HCD (%)00-10.35.60.57
cCT, µm, mean ± SD214.14 ± 79.13164.67 ± 45.810.009186.66 ± 78.20146.06 ± 48.330.033
slCT, µm, mean ± SD211.44 ± 85.27156.33 ± 53.070.009183.52 ± 89.18151.33 ± 58.080.14
EZd (%)55.1766.70.4368.9683.330.27
INJ N, mean ± SD8.72 ± 1.167.28 ± 2.540.011

PD, pattern dystrophies; AMD, age-related macular degeneration; LogMAR, visual acuity; CRT, central retinal thickness; SRF, subretinal fluid; IRF, intraretinal fluid; SHRM, subretinal hyperreflective material; HRF, hyperreflective foci; HCD, hyperreflective crystalline deposits; cCT, central choroidal thickness; slCT, sublesional choroidal thickness; EZd, ellipsoid zone disruption; SD, standard deviation; µm, micrometer. The chi-square test is for quantitative data, and the unpaired-t test is for qualitative data.
3.2. In-Group Longitudinal Long-Term Analysis before–after Treatment

At 3 years of follow-up, all the parameters considered at the baseline were reevaluated to identify any evolutions and correlations (Tables 1 and 2). In particular, the PD group demonstrated significant reduction in BCVA, considered as increasing of logMAR value ( = 0.009), despite a significant decrease in central retinal thickness (CRT variation p = 0.046), with the resolution of SRF in 61.6% of cases (Z = −2.89;  = 0.004) and SHRM in 30% (Z = −2.12;  = 0.034). There were no significant changes in IRF (Z = −0.63;  = 0.53) and HRF (Z = −1.6;  = 0.1). The presence of HCD was detected in 3 cases, but it does not satisfy the significance criteria, despite an encouraging trend (Z = −1.73;  = 0.08). The choroid showed significant thinning both centrally (cCT V:  = 0.004) and sublesional (slCT V:  = 0.011) compared to baseline. Furthermore, no significative variation was observed in ellipsoid zone disruption ( = 0.21).


PDAMD
Variation valueVariation value

LogMAR, mean ± SD0.31 ± 0.60.0090.13 ± 0.650.4
CRT, µm, mean ± SD−47.75 ± 123.070.046−56.94 ± 204.280.25
SRF (%)−61.60.004−53.30.011
IRF (%)22.10.52−22.10.65
SHRM (%)−300.034−12.50.74
HRF (%)−14.30.1−50.00.011
HCD (%)10.30.085.60.32
cCT, µm, mean ± SD−27.48 ± 47.260.004−18.61 ± 27.880.012
slCT, µm, mean ± SD−27.93 ± 55.270.011−5.0 ± 24.390.4
EZd (%)13.790.2116.630.08

PD, pattern dystrophies; AMD, age-related macular degeneration; LogMAR, visual acuity; CRT, central retinal thickness; SRF, subretinal fluid; IRF, intraretinal fluid; SHRM, subretinal hyperreflective material; HRF, hyperreflective foci; HCD, hyperreflective crystalline deposits; cCT, central choroidal thickness; slCT, sublesional choroidal thickness; EZd, ellipsoid zone disruption; SD, standard deviation; µm, micrometer. The chi-square test is for quantitative data, and the unpaired-t test is for qualitative data.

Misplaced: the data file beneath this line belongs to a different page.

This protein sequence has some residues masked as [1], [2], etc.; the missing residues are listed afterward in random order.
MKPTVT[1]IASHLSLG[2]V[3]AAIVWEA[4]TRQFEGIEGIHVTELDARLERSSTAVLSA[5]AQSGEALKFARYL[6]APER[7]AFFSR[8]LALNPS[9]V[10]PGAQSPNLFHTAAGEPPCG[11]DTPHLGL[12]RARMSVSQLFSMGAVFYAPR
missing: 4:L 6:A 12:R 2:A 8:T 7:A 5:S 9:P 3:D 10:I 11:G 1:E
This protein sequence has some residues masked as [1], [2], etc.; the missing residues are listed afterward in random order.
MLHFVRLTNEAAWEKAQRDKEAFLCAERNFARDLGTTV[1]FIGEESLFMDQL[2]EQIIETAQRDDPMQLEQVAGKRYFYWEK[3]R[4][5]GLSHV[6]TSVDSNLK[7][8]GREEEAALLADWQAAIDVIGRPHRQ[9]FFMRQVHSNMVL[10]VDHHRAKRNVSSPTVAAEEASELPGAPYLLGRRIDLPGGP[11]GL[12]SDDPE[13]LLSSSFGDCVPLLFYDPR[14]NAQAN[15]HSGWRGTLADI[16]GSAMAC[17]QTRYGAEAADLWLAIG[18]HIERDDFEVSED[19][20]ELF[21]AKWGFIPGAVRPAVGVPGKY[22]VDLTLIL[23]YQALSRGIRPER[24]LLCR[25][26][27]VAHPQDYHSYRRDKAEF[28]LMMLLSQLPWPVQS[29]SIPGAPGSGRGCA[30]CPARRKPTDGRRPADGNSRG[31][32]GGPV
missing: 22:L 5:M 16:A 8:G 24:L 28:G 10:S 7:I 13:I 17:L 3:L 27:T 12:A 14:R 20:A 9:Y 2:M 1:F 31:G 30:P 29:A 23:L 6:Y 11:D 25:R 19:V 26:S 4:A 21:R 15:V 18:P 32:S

In the AMD group, the BCVA was substantially stable at 3-year compared to the initial value ( = 0.4). The CRT also showed no significant changes ( = 0.25), despite a significant reduction in the presence of SRF (Z = −2.53;  = 0.01) and HRF (Z = −2.53;  = 0.011). The reduction in IRF (Z = −0.45;  = 0.65) and SHRM (Z = −0.33;  = 0.74) was also not significant, as was the appearance of HCD in a single case (Z = −1.0;  = 0.32). Similar to the PD group, a significant decrease in cCT was detected ( = 0.012), and no significant variation of the ellipsoid zone integrity was detected ( = 0.08). However, unlike the PD group, the AMD subjects did not show a similar thinning of the slCT ( = 0.4).

3.3. Between-Groups Long-Term Analysis after Treatment

The final analysis of the two groups allowed us to compare the long-term response to intravitreal ranibizumab. The first interesting finding is that the PD group received significantly more injections than the AMD ( = 0.011). Despite this, the final BCVA between the two groups was similar ( = 0.95), as well as the CRT ( = 0.85) and the persistence of SRF (X2 = 1.18,  = 0.28), IRF (X2 = 0.004,  = 0.95), SHRM (X2 = 0.74,  = 0.39), and HCD (X2 = 0.33,  = 0.57). A highly significant difference was found in the presence of HRF, more frequent in the PD group (X2 = 7.50;  = 0.006). Finally, the cCT of the PD group was significantly thicker than the AMD group ( = 0.033); therefore, the cCT variance did not differ between groups ( = 0.21).

3.4. PD In-Group Quantitative and Qualitative Correlations

Each quantitative and qualitative parameter was cross-compared to each other, but only the most clinically relevant correlations were reported. Analyzing the PD group, we found a negative correlation between age and cCT at baseline and cCT at 3 years (respectively, R = −0.46, p = 0.012; R = −0.58,  = 0.001) and also showed in the sublesional measurements slCT baseline and slCT at 3 years (respectively, R = −0.41,  = 0.027; R = −0.51,  = 0.004). Moreover, we found a significant positive correlation between BCVA at baseline and at 3 years (R = +0.64;  < 0.001) and between BCVA at 3 years (considered as logMAR value) and the presence of IRF (R = + 0.53,  = 0.003) and SHRM at 3 years (R = +0.54,  = 0.003). Interestingly, we noticed no correlation between BCVA 3 years and SRF 3 years (R = −0.28,  = 0.14), whereas the CRT baseline and CRT 3 years showed a positive correlation, with R = +0.44 and  = 0.017. However, except for the correlations between CRT and SHRM at baseline (R = +0.54,  = 0.003) and SRF 3 years-cCT 3 years (R = +0.44,  = 0.016), none of the morphological parameters considered showed a predominant role in influencing the CRT in the PD subgroup. The presence of SHRM at baseline correlated not only with the CRT baseline but also with the presence of IRF at 3 years (R = +0.37,  = 0.048) and SHRM 3 years (R = +0.50,  = 0.005). Of note, the presence of HCD at 3 years was associated with greater CRT (R = +0.38,  = 0.04) and IRF at 3 years (R = +0.44,  = 0.019).